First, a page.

The Disabled Student Scandal

Today, the BBC is reporting that many Disabled Students are still waiting for grants. Only 6,507 out of 19,006 approved applications from disabled undergraduate and postgraduate students have been fulfilled, leaving 12,499 students without their entitled assistance.

12,499 students is approximately equivalent to 1.5 times the size of Royal Holloway’s entire student population. Thousands of students are struggling without necessary equipment or support required to facilitate their studies. Staggeringly, the organisation responsible for administering support for disabled students has already identified a recognised need to provide additional facilities for these 12,499 students and has failed to deliver over four months from the start of the academic year.

Many have sat exams without the technology enabling them to perform at their best, whilst others have been forced to subsidise their equipment themselves, in hope of reimbursement at some unidentified future date. All are studying at an unfair and significant disadvantage.

I am one of the lucky ones. I have all the equipment and human support to which I am entitled. Yet that still isn’t enough. My recent challenges include access to reasonably complex technical diagrams and PDF lecture slides produced by a LaTeX compiler. In one module I’m currently approximately ten days behind which would certainly be the full four weeks if I hadn’t managed to find an exceptionally generous support worker who is prepared to work more hours than I can pay her for.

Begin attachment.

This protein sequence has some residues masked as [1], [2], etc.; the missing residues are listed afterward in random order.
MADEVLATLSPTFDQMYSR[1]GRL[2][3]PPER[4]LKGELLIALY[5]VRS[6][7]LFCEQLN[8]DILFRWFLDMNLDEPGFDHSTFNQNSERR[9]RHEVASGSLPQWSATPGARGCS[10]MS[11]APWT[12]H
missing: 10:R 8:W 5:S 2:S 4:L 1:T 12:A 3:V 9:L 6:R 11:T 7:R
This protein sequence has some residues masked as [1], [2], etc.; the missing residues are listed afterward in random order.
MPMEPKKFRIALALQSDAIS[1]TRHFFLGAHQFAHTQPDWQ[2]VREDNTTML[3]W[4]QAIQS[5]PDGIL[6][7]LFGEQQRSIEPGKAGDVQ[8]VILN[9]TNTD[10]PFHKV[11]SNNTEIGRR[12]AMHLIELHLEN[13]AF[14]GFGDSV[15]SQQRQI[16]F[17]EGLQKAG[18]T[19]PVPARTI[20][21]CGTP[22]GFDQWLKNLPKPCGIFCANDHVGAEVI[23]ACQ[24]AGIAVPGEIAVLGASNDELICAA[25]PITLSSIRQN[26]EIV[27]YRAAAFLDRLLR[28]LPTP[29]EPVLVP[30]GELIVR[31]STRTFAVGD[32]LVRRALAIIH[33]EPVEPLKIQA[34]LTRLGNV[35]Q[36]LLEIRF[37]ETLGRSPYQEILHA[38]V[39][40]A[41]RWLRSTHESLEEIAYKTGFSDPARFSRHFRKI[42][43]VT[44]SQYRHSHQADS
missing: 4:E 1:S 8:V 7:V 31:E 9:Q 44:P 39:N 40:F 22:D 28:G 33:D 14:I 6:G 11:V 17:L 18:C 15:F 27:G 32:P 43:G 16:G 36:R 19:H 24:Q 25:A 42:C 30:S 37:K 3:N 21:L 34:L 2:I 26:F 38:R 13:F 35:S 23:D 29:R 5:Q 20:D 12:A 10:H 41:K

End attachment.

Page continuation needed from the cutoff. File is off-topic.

I shudder at the thought of the unnecessary stress the vast majority of new disabled students are being subjected to due to such gross incompetence and blatant dereliction of duty by the Student Loans Company. This behaviour is indeed truly shocking undoubtedly unacceptable in a society supposedly as inclusive as ours. I sincerely hope all those who are presiding over this scandal are at the very least, seriously considering their continued involvement. I’m also astounded at the government’s continued silence over this issue, in an election year. I’ve no doubt that my already prolonged academic career would have been haulted long ago without the provision of a laptop. Should those politicians in opposition be seeking our votes, an immediate apology, public enquiry and some sort of emergency equipment loan scheme might persuade me.

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